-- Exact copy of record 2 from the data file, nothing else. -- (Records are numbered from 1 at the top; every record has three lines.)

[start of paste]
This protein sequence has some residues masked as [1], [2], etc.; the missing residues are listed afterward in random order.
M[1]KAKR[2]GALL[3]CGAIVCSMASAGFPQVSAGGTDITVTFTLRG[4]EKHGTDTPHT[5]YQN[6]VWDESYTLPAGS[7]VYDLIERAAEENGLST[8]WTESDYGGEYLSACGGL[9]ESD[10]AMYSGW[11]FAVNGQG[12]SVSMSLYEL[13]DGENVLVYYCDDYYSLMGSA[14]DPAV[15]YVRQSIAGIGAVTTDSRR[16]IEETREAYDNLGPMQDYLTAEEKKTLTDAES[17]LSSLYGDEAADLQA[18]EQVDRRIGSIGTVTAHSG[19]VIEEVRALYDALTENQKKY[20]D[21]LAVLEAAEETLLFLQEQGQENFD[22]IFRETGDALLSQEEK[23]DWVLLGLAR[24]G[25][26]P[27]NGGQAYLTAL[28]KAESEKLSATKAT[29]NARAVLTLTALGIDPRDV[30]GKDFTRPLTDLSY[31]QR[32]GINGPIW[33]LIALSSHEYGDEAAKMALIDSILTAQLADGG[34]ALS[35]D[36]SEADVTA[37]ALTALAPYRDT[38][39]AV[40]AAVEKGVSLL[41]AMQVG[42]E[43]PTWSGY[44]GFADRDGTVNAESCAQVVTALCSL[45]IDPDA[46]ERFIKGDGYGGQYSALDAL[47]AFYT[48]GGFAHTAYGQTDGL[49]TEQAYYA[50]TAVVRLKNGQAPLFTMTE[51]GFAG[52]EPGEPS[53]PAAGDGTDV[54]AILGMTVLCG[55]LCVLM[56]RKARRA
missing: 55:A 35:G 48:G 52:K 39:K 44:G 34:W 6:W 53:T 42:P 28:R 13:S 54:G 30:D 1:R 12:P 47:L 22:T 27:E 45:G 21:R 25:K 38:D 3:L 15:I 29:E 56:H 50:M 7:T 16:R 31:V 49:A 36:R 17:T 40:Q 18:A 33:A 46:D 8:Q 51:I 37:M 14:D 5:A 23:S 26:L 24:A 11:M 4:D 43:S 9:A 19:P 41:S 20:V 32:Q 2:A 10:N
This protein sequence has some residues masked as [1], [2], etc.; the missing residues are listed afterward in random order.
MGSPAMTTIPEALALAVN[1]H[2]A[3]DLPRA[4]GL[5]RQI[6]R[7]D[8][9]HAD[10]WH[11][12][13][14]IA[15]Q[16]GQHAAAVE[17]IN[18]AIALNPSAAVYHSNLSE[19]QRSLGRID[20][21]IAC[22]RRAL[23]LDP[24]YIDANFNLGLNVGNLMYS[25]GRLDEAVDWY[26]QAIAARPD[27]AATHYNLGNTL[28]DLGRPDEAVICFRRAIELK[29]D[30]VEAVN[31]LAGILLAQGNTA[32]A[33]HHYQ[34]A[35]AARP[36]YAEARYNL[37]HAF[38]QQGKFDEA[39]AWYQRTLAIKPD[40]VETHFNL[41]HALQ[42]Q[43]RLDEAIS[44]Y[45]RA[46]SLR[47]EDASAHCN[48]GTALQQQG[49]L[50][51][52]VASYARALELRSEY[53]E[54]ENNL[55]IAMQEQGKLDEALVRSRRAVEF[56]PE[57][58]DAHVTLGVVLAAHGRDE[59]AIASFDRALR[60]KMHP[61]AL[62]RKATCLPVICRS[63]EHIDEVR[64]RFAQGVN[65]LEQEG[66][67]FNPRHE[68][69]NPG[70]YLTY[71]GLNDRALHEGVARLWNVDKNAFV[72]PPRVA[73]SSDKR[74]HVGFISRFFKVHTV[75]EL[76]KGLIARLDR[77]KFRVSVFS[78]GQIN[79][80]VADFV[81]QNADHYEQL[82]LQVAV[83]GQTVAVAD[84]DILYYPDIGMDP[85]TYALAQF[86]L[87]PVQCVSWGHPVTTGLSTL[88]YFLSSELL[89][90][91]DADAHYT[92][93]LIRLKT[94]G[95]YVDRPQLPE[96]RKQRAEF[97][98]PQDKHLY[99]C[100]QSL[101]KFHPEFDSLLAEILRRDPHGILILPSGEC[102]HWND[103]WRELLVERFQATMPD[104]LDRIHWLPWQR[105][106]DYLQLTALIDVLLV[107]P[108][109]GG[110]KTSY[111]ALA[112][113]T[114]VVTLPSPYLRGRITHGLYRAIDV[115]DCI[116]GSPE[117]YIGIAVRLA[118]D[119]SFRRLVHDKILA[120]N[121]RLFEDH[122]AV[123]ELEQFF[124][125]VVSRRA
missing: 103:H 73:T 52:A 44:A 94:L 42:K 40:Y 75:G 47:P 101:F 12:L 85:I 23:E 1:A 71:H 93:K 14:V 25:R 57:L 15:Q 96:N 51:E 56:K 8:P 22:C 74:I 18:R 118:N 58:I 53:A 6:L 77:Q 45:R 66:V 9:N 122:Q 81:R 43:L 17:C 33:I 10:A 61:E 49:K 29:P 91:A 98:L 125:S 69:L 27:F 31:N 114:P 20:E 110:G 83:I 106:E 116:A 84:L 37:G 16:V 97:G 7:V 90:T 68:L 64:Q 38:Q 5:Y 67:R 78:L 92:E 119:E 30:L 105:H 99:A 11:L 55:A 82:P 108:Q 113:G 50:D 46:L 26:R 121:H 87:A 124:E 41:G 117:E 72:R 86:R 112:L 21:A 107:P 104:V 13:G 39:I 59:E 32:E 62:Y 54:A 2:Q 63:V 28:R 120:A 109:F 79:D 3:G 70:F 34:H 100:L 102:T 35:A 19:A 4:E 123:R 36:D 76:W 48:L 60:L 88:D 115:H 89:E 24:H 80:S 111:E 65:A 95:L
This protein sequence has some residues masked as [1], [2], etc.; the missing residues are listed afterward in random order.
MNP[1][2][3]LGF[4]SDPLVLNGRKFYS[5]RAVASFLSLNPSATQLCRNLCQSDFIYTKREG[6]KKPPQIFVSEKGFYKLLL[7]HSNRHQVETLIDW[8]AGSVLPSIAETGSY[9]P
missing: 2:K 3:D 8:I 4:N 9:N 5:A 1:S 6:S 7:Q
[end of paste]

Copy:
This protein sequence has some residues masked as [1], [2], etc.; the missing residues are listed afterward in random order.
MGSPAMTTIPEALALAVN[1]H[2]A[3]DLPRA[4]GL[5]RQI[6]R[7]D[8][9]HAD[10]WH[11][12][13][14]IA[15]Q[16]GQHAAAVE[17]IN[18]AIALNPSAAVYHSNLSE[19]QRSLGRID[20][21]IAC[22]RRAL[23]LDP[24]YIDANFNLGLNVGNLMYS[25]GRLDEAVDWY[26]QAIAARPD[27]AATHYNLGNTL[28]DLGRPDEAVICFRRAIELK[29]D[30]VEAVN[31]LAGILLAQGNTA[32]A[33]HHYQ[34]A[35]AARP[36]YAEARYNL[37]HAF[38]QQGKFDEA[39]AWYQRTLAIKPD[40]VETHFNL[41]HALQ[42]Q[43]RLDEAIS[44]Y[45]RA[46]SLR[47]EDASAHCN[48]GTALQQQG[49]L[50][51][52]VASYARALELRSEY[53]E[54]ENNL[55]IAMQEQGKLDEALVRSRRAVEF[56]PE[57][58]DAHVTLGVVLAAHGRDE[59]AIASFDRALR[60]KMHP[61]AL[62]RKATCLPVICRS[63]EHIDEVR[64]RFAQGVN[65]LEQEG[66][67]FNPRHE[68][69]NPG[70]YLTY[71]GLNDRALHEGVARLWNVDKNAFV[72]PPRVA[73]SSDKR[74]HVGFISRFFKVHTV[75]EL[76]KGLIARLDR[77]KFRVSVFS[78]GQIN[79][80]VADFV[81]QNADHYEQL[82]LQVAV[83]GQTVAVAD[84]DILYYPDIGMDP[85]TYALAQF[86]L[87]PVQCVSWGHPVTTGLSTL[88]YFLSSELL[89][90][91]DADAHYT[92][93]LIRLKT[94]G[95]YVDRPQLPE[96]RKQRAEF[97][98]PQDKHLY[99]C[100]QSL[101]KFHPEFDSLLAEILRRDPHGILILPSGEC[102]HWND[103]WRELLVERFQATMPD[104]LDRIHWLPWQR[105][106]DYLQLTALIDVLLV[107]P[108][109]GG[110]KTSY[111]ALA[112][113]T[114]VVTLPSPYLRGRITHGLYRAIDV[115]DCI[116]GSPE[117]YIGIAVRLA[118]D[119]SFRRLVHDKILA[120]N[121]RLFEDH[122]AV[123]ELEQFF[124][125]VVSRRA
missing: 103:H 73:T 52:A 44:A 94:L 42:K 40:Y 75:G 47:P 101:F 12:L 85:I 23:E 1:A 71:H 93:K 14:V 25:R 57:L 15:Q 96:N 51:E 56:K 8:P 22:C 74:I 18:R 118:N 58:I 53:A 6:L 77:Q 45:R 66:V 9:N 122:Q 81:R 43:L 17:C 33:I 10:A 61:E 49:K 29:P 91:A 98:L 125:S 69:L 27:F 31:N 114:P 20:E 110:G 83:I 106:E 116:A 84:L 37:G 16:V 97:G 7:V 90:T 68:L 64:Q 38:Q 5:Y 67:R 78:L 92:E 119:E 30:L 105:H 99:A 11:L 55:A 82:P 108:Q 113:G 50:D 46:L 26:R 121:H 87:A 124:E 41:G 117:E 72:R 86:R 112:L 21:A 107:P 104:V 13:G 39:I 59:E 32:E 62:Y 54:A 2:Q 63:V 28:R 120:A 109:F 79:D 3:G 70:F 34:H 100:L 102:T 35:A 19:A 4:E 123:R 36:D 76:W 48:L 60:L 88:D 115:H 89:E 24:H 80:S 111:E 65:A 95:L